October 2, 2012
Cypress String Quartet: Triumph of Beauty
“This piece represents music that I myself would like to listen to,” writes George Tsontakis in the program note for his String Quartet No. 5. “Strangely,” he goes on, “this is not always the overriding consideration for a composer.” Sometimes it feels like new music is written to impress or confound — written to look good on paper rather than sound good to the ear. But more and more 21st-century music is eschewing the prickly inaccessibility of the past century in favor of more readily beautiful music, without sacrificing originality or complexity. This applies to all three pieces that the Cypress String Quartet played in Tuesday’s concert presented by Composers, Inc. at Old First Church in San Francisco.
Tsontakis’ fifth quartet (2006) is a dreamy float down memory lane with two movements that can be interchanged as first or second. Originally commissioned by the Cypress as part of its annual Call & Response program, the call was for some late Beethoven (Opp. 131 and 135), but the response arrived via George Rochberg, who is famous for converting from atonality to tonality, thereby generating controversy in composer-academia; his third quartet draws from the deep well of Beethoven’s last quartets.
Rather than a long-winded preconcert talk, the members of the quartet alternated introducing the work with a few short and sweet words — a detail to listen for, or a personal anecdote. Jennifer Kloetzel introduced the Tsontakis with the part story above and by pointing out the running 16th notes that permeate what was, in this reading, the first movement and that are also prominent in the second. These quick trills represent memory — constantly present, ever-fleeting. Although the perpetual motion is played by all four instruments, second violinist Tom Stone was tasked with driving most of these memory-trills, which he did with remarkable precision and clarity. In the second movement, the first violinist played gorgeous, fleeting lines high up while Kloetzel responded with similar lines so high they’re normally played on the violin’s E string, yet, when played on the cello, they assume a darker intensity.
Second violinist Tom Stone was tasked with driving most of these memory-trills, which he did with remarkable precision and clarity.
Next was Kevin Puts’ 2008 Lento Assai, commissioned by the Cypress to respond to Mendelssohn’s Op. 13 on the 200th anniversary of his birth. Like Tsontakis, Puts bypassed the composer directly mentioned, this time going to the source: Beethoven. Puts picks up where Beethoven left off right before his death, drawing from the transcendental slow movement of Op. 135. He begins with a simple triad and then proceeds to smudge the edges and draw melodies from it, always moving organically. The triad seems to breathe as the Cypress players dovetail their lines and blend their tones in good old-fashioned harmony, occasionally with tasteful dissonance as well.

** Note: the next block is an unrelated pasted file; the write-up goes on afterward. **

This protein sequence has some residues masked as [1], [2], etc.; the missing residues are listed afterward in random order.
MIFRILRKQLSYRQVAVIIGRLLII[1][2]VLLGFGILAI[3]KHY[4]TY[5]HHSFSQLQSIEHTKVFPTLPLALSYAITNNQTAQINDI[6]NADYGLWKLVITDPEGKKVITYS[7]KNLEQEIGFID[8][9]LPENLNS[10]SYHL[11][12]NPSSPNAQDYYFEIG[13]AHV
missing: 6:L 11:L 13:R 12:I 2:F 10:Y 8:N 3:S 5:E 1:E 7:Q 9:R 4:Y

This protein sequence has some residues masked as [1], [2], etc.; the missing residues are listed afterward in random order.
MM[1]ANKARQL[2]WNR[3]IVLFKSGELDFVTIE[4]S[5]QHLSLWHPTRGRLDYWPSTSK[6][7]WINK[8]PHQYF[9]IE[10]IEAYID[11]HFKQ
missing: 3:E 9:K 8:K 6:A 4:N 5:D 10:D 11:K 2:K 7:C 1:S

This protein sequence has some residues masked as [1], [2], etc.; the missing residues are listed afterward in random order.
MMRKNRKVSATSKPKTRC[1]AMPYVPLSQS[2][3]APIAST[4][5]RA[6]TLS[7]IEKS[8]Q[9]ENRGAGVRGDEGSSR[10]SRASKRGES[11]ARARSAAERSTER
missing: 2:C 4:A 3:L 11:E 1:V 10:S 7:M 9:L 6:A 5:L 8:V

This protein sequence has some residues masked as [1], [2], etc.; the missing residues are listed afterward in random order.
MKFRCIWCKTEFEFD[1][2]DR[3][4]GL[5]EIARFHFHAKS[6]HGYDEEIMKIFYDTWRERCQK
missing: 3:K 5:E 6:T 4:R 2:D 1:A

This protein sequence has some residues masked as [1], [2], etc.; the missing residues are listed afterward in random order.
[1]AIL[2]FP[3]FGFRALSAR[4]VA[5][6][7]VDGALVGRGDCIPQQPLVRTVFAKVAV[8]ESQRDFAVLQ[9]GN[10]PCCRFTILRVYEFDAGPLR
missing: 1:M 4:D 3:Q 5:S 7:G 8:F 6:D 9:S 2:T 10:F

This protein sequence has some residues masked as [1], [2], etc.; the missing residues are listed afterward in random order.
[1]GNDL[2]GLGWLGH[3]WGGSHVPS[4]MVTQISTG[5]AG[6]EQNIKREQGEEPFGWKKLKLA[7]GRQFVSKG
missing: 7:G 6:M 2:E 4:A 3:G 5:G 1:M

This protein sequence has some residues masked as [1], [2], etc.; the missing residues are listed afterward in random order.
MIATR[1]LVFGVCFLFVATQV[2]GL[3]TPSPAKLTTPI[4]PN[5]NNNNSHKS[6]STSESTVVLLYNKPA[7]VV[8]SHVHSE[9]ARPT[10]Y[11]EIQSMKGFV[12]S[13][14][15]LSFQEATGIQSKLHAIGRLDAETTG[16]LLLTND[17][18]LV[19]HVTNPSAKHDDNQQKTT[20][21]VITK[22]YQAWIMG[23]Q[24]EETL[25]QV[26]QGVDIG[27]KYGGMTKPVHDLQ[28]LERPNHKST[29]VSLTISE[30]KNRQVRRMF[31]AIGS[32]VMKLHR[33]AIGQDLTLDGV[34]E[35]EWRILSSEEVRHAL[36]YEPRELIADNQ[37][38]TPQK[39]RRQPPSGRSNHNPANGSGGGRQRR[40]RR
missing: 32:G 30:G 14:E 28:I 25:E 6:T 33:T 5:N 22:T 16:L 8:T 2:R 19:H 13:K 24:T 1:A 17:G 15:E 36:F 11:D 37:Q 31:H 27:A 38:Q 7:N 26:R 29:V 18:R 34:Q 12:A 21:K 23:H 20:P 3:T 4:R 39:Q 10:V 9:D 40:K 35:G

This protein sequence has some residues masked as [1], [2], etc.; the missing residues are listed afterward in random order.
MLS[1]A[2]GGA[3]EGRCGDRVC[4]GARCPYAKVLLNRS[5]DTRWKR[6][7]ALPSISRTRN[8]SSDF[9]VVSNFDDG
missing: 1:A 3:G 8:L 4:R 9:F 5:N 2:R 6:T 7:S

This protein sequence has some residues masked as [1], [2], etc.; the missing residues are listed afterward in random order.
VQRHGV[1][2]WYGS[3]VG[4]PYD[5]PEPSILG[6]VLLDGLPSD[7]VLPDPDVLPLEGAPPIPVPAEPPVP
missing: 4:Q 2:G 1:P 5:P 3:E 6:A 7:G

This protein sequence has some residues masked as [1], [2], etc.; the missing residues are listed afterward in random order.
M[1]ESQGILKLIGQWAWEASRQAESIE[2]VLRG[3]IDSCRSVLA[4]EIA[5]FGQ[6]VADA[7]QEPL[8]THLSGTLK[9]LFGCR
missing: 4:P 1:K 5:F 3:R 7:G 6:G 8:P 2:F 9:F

This is the second time I’d heard the Cypress play this piece. The first time was in a high school in Cupertino (the Cypress gives music students previews before the official premiere). This performance was even more beautiful than the first, given the acoustics of Old First Church, and especially given my memory of this piece from four years ago. The peaceful exploration of the triad halts suddenly with a shocking silence: another reference to Beethoven (who, in turn, learned the trick from Haydn). A new section is ushered in by Kloetzel with an intense jagged melody, answered by even darker sounds from violist Ethan Filner. It feels like a slap in the face after the heavenly opening section.
The brief middle section features a pulsating rhythm, just what the piece needs to keep it alive after all the slow melodies. The second section returns, followed by a shortened reprise of the first section. Stone’s introduction mentioned this “cyclical form” — a direction that clarified the piece and made it easy to enjoy.
After intermission, it was a Call & Response commission, Elena Ruehr’s 2012 String Quartet No. 6, this time in response to Mozart and, yet again, to Beethoven. The composer herself spoke before the performance, also citing Rochberg as an inspiration. Like a typical 18th- or 19th-century piece, this quartet features four completely different movements. The first is a rather matter-of-fact, marchlike affair, subtitled “The Sea,” which feels like a sailing song. The second movement, in eerie contrast, is sad and fearful, written for Todd Donovan, a friend and associate of both the Cypress Quartet and Ruehr, who was dying of cancer while the piece was being written. Donovan recently passed away.
The third movement takes another sharp turn with sultry rhythms and a dancelike feel. The fourth movement is the strongest of them all, reaching the transcendental heights of the first two pieces on the program. The ending is a thrilling chase of upward gestures, alternating colorful and atonal dissonance with clear, straight-up scales for a rousing finish.
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